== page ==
Leading Orlando Health

Feb 10, 2015 at 03:27 pm by Staff

Incoming CEO David W. Strong shares priorities, challenges

After a 17-month absence of a permanent CEO, Orlando Health has a new leader, named Jan. 6 and starting April 1.

David W. Strong, a transplant from the expansive University of North Carolina (UNC) Health Care system, will be responsible for providing leadership and strategic direction of Orlando Health and its eight wholly owned or partnership hospitals, Orlando Health Physician Group, Physician Associates, outpatient surgery center and a subsidiary interest in five recently acquired outpatient imaging centers.

Strong enthusiastically spoke about the new role in an exclusive interview with Orlando Medical News.

Why have you decided to join Orlando Health?

It’s my belief the health system has all the right ingredients. When I was deciding about the job, three aspects stood out. One, the board really desires excellence. That’s encouraging because when you have a group of community members who want you to be successful and also an organization they can be proud of, it drives you forward. Two, I had the opportunity to meet with 40 or so doctors and sensed they wanted the healthcare system to be very successful and also a great place to practice. Physician support and the relationship between the healthcare system and its doctors is a key success factor. Three, from the staff, I sensed a culture of caring and an expectation of high quality. When I talk about ingredients that fit, that’s what drew me to it.

Do you foresee challenges with entering a healthcare system that has gone since September 2013 without a named CEO?

Absolutely not. The board went through a very thoughtful process to decide a clear direction for the future of the healthcare system. (Interim CEO) Dr. Jamal Hakim has done an amazing job. He stepped into the role at a difficult time and allowed the organization to take a deep breath. He already had deep connections and I look forward to working with him.

Between the two healthcare systems – UNC Health Care and Orlando Health – what challenges, similarities or differences are notable?

All healthcare systems face the same global challenges, whether reimbursement, balancing the idea of quality care with an appropriate cost structure, and so on. Specifically from a market perspective, my role as COO with UNC Health Care took me across the entire state. I’m excited and looking very forward to working in a more focused market in Central Florida. That’ll be a little different. Overall, there are more similarities than differences.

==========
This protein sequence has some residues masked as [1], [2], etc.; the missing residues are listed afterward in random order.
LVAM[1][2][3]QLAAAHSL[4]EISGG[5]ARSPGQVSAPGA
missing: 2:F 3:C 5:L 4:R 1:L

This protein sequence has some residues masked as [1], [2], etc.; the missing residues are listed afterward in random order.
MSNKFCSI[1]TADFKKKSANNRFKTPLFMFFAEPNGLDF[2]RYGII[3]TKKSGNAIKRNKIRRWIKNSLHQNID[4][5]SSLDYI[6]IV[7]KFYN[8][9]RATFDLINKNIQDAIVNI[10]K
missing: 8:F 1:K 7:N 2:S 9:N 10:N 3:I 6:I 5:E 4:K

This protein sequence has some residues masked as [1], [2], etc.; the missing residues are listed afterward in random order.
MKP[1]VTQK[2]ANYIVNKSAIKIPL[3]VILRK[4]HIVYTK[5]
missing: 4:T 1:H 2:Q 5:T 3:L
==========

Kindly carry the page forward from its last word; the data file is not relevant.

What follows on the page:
What are your top priorities coming on board?

To listen to co-workers, doctors and others who comprise the network of healthcare in Orlando Health. And then to listen some more. I have a great desire to develop meaningful relationships with physicians, who are the economic engine of any healthcare system. I’m interested in creating an environment in which they feel comfortable and know their patients will be well taken care of. I’m looking forward to working with leaders to achieve great outcomes, whether clinical or patient satisfaction or otherwise. Co-workers and physicians need to believe strongly in the organization.

Globally, I’m looking forward to engaging in the Central Florida community.

After I listen, I may have more priorities to add, but attention to physicians and co-workers will always top the list.

Could you share some background on your family life and experiences in Central Florida?

Certainly! I love talking about my family. My wife of 26 years, Grace, epitomizes her name. We have four children – the older three are boys; the youngest is a girl. Between them, we have one child each in college, high school, middle school and elementary school.

What we liked best about our visit was the people, not only those we officially met with, but also those in the community, who were very warm and welcoming. It was a great visit, and Grace spent time getting to know people within the community, especially people along the way who congratulated us on the role. It’s been a very nice experience.

4-1-1 on new Orlando Health CEO David W. Strong

In David W. Strong’s role as COO of University of North Carolina (UNC) Health Care for system affiliations, Strong logged hundreds of miles across North Carolina, helping to grow the health system and provide strategic leadership to the affiliate hospitals.

In a decade at the helm of Rex Healthcare, Strong’s hands-on leadership style provided the private, not-for-profit healthcare system with a significant national presence. With 660 beds and a medical staff of more than 1,100 physicians and 1,700 nurses, Rex was the first hospital in the competitive Triangle region of North Carolina to receive Magnet Recognition; named by Modern Healthcare among the top 100 Best Places to Work in Healthcare in 2008, 2009 and 2011; highlighted by Becker’s Hospital Review as one of the Top 50 Hospitals in the U.S. in 2011 and among Becker’s Top 100 Hospitals in 2012 and 2013.

“David is an accomplished hospital executive, recognized for his focus on physician relations, quality care, patient and co-worker satisfaction, and improved fiscal outcomes. We believe he has the experience, knowledge, skills and ability to successfully lead Orlando Health into the future,” said Orlando Health board chair Dianna Morgan.

Strong and his wife, Grace, were also heavily involved in community and charitable organizations in the Tar Heel state. He chaired the Greater Raleigh Convention and Visitors Bureau, American Heart Association’s Triangle Heart Ball, and Leukemia & Lymphoma Society’s Triangle Light the Night Walk, the United Way of the Greater Triangle Campaign, and served on boards of CHRISTUS Health, North Carolina Symphony, North Carolina Hospital Association and First Citizens BancShares-Triangle.

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